Unpretentious as they are, Abbot are still the kind of band who make you want to describe everything with “thee.” Thee debut 7″ Into the Light has been released by thee label Red Sky, and finds thee Finnish four-piece rolling along classic doom grooves, etc. All of that applies to the two tracks of Into the Light, by the way. The single-guitar outfit – JP Jakonen provides standalone vocals and harmonica, Jussi Jokinen guitar, Tapio Lepistö bass and Antti Kuusinen the drums — recorded “Into the Light” and the B-side “Beyond the High Rise” in their rehearsal space in 2010, so they’ve had a little time to sit on them, and while their Oct. 2012 cassette, All and Everything (limited to 100 copies), is based around the life of Greek philosopher G. I. Gurdjieff — he of the waking sleep — Into the Light has no such abiding thematic. That leads me to think that the later release, which is the 7″, was recorded first, and the rudimentary nature of “Into the Light” and “Beyond the High Rise” bear that out.
The 7″ is limited to 300 copies on black vinyl in a cardboard sleeve, and boasts artwork by Daniel Matsui, and its opener is the longer of the two pieces at just under six and a half minutes. Immediately the riff leads the way. Jokinen‘s guitar is the guiding force throughout the entirety of Into the Light, and the rest of Abbot follows the course he sets with the riffs. Even Jakonen’s vocals align themselves to the guitar’s patterns, working in subtly doomed melodies not so far from the spirit once conjured by Reverend Bizarre but neither totally attached to it. “Into the Light” works at a slow march, enough so there’s movement within it, lumbering though it may be, but still in no general rush. Kuusinen‘s drums keep the plod pretty simple as well, moving from the bell to hard-hit fills that call out transitions between the verse and the chorus movement. The hook of the song is largely in the riff, but that’s enough to carry it across anyway, since the ideas are fairly simple, and the harmonica that appears to donate a solo to a (relatively) shuffling blues jam bridge provides a shift just where one is most needed before the verse resumes prior to the four-minute mark. A long outro movement has Jakonen experimenting with vocal effects over suitably stoned guitars for a semi-psychedelic feel, and though one feels as though Abbot could probably get another six or seven minutes out of that riff — nothing seems to be preventing them from doing exactly that, save perhaps for the limited capacity of the 7″ record — “Into the Light” comes to an abrupt end with as little ceremony as it arrived.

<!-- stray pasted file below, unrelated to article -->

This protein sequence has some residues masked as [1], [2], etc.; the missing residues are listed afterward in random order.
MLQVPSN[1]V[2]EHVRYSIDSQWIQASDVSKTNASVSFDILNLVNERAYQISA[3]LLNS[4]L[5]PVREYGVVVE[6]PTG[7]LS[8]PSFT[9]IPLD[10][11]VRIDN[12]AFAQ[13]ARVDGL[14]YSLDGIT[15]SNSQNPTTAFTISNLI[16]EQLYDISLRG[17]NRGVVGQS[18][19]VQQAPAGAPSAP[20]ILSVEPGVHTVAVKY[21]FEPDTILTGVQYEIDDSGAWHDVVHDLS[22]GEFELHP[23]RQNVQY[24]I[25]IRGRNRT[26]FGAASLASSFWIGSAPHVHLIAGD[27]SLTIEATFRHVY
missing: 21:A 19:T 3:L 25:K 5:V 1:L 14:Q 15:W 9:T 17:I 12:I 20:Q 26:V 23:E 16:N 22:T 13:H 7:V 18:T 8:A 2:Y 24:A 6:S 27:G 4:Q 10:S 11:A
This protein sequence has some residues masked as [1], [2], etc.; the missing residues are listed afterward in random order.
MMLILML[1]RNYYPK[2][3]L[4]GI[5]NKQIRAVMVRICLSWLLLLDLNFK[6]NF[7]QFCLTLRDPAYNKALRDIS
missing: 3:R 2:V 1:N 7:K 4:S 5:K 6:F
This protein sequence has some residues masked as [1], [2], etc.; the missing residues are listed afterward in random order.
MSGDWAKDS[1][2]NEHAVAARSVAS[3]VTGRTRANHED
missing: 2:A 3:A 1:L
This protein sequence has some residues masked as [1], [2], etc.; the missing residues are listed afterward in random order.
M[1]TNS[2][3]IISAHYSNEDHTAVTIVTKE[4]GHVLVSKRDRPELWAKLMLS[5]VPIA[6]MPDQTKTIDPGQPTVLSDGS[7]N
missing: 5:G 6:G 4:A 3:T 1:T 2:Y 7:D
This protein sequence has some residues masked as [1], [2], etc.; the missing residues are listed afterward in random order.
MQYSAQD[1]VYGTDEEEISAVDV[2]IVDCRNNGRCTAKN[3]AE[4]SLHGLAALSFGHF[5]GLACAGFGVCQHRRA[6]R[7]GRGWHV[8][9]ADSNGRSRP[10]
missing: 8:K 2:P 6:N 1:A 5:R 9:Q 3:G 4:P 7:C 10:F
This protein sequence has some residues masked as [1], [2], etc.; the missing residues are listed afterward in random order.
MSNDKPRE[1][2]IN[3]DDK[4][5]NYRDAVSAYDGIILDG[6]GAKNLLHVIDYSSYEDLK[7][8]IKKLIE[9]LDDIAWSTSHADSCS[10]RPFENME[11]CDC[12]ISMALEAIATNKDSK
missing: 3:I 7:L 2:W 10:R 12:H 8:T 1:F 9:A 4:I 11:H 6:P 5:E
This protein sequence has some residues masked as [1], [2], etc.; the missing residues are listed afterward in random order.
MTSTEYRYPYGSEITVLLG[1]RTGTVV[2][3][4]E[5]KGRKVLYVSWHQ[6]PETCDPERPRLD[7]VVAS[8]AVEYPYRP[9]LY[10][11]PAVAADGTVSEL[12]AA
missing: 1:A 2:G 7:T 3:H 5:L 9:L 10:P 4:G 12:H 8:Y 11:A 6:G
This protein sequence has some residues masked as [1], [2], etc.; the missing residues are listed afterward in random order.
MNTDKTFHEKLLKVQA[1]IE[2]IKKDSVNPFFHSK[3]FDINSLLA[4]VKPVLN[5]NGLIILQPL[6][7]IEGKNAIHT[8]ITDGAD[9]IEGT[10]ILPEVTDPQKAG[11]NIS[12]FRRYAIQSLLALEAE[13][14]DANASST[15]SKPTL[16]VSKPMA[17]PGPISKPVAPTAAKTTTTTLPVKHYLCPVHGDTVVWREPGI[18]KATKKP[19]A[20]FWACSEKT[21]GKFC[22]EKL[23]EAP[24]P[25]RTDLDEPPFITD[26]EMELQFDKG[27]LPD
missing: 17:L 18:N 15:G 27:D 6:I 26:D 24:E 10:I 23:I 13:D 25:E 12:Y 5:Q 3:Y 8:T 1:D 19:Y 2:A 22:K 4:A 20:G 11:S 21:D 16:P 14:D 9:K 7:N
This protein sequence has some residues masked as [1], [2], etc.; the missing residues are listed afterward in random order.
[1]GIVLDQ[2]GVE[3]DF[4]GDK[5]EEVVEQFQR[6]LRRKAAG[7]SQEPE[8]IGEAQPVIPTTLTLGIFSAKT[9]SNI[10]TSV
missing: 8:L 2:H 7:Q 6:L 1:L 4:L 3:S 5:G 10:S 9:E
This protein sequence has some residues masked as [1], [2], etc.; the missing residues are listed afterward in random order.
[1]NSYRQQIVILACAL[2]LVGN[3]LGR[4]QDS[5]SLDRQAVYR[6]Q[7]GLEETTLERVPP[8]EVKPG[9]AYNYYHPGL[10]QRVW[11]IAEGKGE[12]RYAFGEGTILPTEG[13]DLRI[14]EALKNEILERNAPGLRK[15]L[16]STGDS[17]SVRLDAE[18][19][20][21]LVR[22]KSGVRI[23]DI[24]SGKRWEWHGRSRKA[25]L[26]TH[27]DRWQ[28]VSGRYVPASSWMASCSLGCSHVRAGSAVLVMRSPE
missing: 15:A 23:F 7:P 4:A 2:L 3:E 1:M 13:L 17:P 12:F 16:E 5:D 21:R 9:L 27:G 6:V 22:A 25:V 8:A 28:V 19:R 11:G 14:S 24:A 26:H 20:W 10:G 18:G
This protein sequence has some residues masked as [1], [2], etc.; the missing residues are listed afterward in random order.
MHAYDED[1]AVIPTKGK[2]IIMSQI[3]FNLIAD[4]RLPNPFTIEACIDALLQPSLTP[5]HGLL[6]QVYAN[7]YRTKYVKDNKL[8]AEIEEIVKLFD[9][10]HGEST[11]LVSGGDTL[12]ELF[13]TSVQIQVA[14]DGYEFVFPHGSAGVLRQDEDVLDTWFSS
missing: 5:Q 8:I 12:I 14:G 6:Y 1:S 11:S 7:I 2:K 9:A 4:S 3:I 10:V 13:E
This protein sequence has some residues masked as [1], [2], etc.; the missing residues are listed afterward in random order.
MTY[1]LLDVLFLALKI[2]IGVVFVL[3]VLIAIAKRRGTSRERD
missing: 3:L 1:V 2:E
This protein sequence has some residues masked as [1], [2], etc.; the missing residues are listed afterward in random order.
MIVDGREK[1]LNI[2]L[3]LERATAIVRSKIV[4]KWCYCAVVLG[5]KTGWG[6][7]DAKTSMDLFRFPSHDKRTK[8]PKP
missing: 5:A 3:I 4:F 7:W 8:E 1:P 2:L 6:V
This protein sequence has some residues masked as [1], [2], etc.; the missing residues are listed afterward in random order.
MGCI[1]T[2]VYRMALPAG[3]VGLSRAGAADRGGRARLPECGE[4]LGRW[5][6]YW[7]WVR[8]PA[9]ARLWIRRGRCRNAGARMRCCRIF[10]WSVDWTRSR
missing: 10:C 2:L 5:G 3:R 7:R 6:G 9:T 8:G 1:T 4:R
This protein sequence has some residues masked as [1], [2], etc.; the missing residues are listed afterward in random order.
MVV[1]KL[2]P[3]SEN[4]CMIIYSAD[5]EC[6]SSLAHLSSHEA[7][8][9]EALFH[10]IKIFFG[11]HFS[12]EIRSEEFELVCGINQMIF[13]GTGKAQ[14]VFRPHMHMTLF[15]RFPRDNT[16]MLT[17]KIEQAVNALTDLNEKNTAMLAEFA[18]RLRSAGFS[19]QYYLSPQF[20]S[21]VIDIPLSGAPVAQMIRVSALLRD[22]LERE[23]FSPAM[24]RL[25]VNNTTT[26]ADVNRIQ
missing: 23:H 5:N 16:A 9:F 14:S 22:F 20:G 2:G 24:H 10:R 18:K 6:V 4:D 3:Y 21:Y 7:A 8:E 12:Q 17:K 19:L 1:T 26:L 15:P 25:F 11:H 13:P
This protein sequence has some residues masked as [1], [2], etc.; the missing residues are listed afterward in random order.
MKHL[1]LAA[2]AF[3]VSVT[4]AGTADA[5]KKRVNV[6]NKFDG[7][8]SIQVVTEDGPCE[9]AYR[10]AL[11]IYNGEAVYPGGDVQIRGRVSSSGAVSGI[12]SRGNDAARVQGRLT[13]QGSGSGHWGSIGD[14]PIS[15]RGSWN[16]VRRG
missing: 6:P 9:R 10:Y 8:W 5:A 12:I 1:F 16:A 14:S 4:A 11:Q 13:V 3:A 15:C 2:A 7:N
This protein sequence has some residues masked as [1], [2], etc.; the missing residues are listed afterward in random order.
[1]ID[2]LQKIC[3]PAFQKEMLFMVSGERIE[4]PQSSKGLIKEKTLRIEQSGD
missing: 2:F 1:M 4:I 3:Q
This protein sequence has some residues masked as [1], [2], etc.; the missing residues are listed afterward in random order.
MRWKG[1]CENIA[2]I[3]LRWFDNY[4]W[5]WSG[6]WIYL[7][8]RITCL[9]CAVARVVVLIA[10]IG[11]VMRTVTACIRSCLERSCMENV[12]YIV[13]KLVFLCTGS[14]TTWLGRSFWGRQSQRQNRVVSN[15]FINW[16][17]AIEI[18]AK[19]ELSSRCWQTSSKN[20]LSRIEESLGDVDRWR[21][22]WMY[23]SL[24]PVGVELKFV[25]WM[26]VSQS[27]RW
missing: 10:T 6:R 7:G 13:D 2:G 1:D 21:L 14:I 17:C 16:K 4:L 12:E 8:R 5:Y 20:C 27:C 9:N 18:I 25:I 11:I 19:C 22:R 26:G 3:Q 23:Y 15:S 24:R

Beginning with a jarring tape noise and a quicker, more immediate stoner bounce, “Beyond the High Rise” is catchier than the A-side and so makes a formidable complement. The natural, Sabbathian vibe of the preceding cut is retained, and Jokinen‘s guitar is still definitely running the show, but the band as a whole seems more comfortable in the uptempo context, and they move deftly from the harmonica at the beginning to the swirling “lead” in the second half without any upset of flow or sacrifice of structure. There’s a mini-build about three quarters of the way through the total four-minutes, of which Jakonen‘s harmonica is a charming part, and though “Beyond the High Rise” ultimately shares “Into the Light”‘s lack of flourish arrangement-wise, it also shares its engaging riffs, thick tones, organic vibe and — considering it was recorded in a rehearsal space — surprisingly solid production. Into the Light may prove a one-off for Abbot, considering the concurrent tape is reportedly one of a series of cassingles, but the songs prove their worth no matter how representative they either do or don’t wind up being of where Abbot are headed conceptually and stylistically. Either way, Into the Light, as a first physical manifestation of Abbot‘s output, goes to show that Pori, which also produced experimentalist improvisers Pharaoh Overlord, might not be done contributing to the heavy underground yet. Fair enough. Both “Beyond the High Rise” and “Into the Light” show an affinity for the landmarks of doom and a desire to make their own stamp on the sound. For a debut release, that’s about all one can ask.